Monday, January 14, 2008

Cabbage Koftas (Cabbage balls in tomato curry)

When I think of making koftas, I think of either mix vegetable koftas or lauki koftas; but this time when I wanted to make them I didn't have lauki and my DH didn't like the idea of mix vegetable koftas which have a primary base of potatoes. Hence started my search for a different kind of kofta. That's when I came across cabbage koftas. The credit for the recipe goes to Sunita's Kitchen. I used her recipe for the kofta (balls) and used my own for the curry. I made this for some guests and everybody seemed to like it a lot. The trickiest part when making a kofta is that the koftas shouldn't disintegrate while frying, which I've often encountered when making mix veg. koftas. However, that's the easiest part in this recipe. It uses besan as the binding agent and so your koftas will never disintegrate when frying. So if you've never made koftas then this is the recipe to try! Since I didn't quite measure all the ingredients while making this dish, I'll write it as I made it.

Here's how I made it:

For the koftas
  1. Finely chopped cabbage (approx 3-4 cups) and 1.5 medium size onion (approx 3/4 cup). I also used some traces of carrot. The key part here is that the ingredient should be finely chopped so that when eating the kofta one can't distinguish between the veggies. My guess is that onion should be in much lower proportion as compared to the cabbage. So just use your intuition and go ahead with it. If the cabbage has lot of water after it's chopped, squeeze it to drain some water. Let some water remain.
  2. Mix the finely chopped veggies in Step 1 with 1 cup of besan. Since cabbage already has some water, you wouldn't need to add any water. Even if you're skeptical that the koftas won't fry, wait till you actually fry a kofta. Only if you're having problems while frying should you add some more besan to the batter. Too much of besan will not taste good in the kofta. We want the veggies to be the primary ingredients and besan should only be the binding agent.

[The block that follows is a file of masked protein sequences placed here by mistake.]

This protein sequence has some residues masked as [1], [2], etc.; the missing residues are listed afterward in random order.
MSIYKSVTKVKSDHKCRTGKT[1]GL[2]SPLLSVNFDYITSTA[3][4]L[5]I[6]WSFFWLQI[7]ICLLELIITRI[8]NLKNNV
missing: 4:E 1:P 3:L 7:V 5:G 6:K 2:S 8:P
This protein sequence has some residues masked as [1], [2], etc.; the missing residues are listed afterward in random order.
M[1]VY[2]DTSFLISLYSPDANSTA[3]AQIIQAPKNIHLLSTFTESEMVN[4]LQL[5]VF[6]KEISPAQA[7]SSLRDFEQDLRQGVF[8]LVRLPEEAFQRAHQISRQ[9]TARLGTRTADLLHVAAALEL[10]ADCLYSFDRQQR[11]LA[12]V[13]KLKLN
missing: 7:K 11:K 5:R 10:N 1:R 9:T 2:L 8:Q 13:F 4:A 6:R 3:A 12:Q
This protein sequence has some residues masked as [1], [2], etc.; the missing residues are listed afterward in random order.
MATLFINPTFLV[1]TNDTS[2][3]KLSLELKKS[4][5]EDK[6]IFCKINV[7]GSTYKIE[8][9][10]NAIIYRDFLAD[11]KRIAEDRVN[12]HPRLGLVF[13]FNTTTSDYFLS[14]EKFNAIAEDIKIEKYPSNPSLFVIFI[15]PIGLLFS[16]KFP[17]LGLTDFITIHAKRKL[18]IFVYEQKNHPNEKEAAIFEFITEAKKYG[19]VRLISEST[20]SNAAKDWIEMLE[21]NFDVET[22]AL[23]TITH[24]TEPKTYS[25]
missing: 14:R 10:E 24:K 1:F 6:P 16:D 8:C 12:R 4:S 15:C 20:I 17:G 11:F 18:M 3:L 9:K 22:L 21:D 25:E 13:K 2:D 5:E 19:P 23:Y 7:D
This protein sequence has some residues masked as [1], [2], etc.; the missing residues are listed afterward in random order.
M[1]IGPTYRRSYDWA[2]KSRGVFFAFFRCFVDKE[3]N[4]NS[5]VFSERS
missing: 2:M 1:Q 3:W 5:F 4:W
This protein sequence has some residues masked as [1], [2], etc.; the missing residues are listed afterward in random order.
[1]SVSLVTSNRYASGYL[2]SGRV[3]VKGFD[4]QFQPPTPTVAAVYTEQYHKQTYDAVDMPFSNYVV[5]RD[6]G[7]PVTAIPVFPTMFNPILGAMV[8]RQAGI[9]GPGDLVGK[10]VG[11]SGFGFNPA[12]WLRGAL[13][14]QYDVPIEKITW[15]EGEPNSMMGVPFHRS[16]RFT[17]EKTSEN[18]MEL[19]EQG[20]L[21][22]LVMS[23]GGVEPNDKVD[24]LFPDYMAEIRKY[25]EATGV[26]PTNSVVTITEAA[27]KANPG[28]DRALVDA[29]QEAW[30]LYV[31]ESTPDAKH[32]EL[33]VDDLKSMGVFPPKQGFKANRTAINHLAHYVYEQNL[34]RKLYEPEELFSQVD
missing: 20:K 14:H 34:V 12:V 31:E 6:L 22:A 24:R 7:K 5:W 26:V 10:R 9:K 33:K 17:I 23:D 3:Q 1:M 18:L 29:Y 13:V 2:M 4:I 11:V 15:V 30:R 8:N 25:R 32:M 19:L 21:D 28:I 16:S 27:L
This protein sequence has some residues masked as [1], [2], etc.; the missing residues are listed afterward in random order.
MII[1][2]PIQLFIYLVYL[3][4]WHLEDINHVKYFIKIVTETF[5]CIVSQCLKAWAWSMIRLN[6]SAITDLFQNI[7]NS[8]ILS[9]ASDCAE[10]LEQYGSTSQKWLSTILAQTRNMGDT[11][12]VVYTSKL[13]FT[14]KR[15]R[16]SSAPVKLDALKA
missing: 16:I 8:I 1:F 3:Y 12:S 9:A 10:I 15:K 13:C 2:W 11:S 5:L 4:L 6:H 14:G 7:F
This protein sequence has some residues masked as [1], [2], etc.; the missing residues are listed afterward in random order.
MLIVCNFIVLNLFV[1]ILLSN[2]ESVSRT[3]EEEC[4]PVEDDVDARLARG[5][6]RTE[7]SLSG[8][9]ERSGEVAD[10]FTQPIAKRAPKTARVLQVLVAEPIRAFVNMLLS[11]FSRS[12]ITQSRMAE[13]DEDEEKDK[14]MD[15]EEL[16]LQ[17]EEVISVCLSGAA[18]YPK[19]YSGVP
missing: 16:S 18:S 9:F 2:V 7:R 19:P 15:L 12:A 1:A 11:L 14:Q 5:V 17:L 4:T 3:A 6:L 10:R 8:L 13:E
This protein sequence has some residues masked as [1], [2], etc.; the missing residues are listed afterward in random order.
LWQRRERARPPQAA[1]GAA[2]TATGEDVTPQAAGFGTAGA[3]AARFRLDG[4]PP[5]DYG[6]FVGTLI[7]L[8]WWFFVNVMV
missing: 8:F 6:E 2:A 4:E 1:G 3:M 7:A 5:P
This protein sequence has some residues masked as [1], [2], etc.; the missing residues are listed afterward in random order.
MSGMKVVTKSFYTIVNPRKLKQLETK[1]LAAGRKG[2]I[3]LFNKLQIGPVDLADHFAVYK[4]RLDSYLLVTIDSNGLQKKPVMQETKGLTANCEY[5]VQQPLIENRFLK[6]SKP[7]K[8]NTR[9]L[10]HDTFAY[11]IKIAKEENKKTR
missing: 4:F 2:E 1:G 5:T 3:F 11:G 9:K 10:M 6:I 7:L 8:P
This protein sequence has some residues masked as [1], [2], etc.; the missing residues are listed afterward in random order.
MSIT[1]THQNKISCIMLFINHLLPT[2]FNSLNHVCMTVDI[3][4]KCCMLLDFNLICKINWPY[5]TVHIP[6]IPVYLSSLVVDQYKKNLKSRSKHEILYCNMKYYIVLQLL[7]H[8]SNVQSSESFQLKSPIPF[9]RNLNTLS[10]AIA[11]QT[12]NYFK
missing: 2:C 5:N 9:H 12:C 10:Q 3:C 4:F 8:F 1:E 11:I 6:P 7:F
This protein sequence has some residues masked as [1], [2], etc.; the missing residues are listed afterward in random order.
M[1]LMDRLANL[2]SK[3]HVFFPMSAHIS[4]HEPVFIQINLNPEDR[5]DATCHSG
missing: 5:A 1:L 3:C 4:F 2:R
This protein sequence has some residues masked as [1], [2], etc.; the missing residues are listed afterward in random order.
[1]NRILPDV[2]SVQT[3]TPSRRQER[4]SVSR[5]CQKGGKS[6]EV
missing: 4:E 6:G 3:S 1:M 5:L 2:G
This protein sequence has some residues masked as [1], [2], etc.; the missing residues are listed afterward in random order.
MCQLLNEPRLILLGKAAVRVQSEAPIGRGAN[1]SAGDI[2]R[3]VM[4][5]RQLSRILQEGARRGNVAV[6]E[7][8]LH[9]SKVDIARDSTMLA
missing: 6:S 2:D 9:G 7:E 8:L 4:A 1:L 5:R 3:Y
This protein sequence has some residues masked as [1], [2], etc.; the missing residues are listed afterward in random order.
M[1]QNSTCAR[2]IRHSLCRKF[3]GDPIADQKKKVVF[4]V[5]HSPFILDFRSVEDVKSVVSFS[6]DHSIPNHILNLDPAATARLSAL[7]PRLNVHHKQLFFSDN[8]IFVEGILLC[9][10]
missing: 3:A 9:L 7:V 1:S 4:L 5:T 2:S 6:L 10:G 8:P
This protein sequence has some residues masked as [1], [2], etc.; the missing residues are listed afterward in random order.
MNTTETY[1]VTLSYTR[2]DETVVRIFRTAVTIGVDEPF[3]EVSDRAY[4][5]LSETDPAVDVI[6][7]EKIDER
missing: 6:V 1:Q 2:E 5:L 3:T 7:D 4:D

3. Add some salt and chilli to taste.
  4. Mix well to form a batter. This batter wouldn't be runny; it'll be like a paste except more granular.
  5. Heat oil at medium flame (for frying). Once the oil is hot, drop some balls of the batter in the oil and fry. You must cook at medium flame to ensure that the insides of the koftas get cooked properly. If you cook on high, it'll get cooked from outside but not from inside.
  6. The koftas/balls are ready. You can also serve them as appetizers.

For the curry

  1. Chop 1.5 onions. Saute them in a few tsps of oil alongwith a tsp of ginger-garlic paste and a tsp of chopped green chillies, till the onions turn golden brown.
  2. Add approx 1/2 a tsp of turmeric, 1/2 a tsp of chilli powder and 2 tsps of coriander powder. Saute.
  3. Add approx 2 tbsps of tomato paste (or approx 2 chopped tomatoes) and around 2 cups of water (enough water to form a gravy for the koftas). Cover and cook till the tomato paste has mixed properly or till the tomatoes have become mushy.
  4. Add 1-2 tbsp of cream and cook for another 5-10 mins.
  5. Turn off the gas and one by one drop the koftas into the curry. Keep for 20 mins or so.
  6. Garnish with chopped fresh cilantro/coriander and serve.


Vcuisine said...

It is interesting. A nice way to use the veggie. Tks for sharing. Viji

Manisha said...

Very interesting...definitely gonna try this one..

Smriti said...

Thanks Viji!

Manisha let me know how it turns out.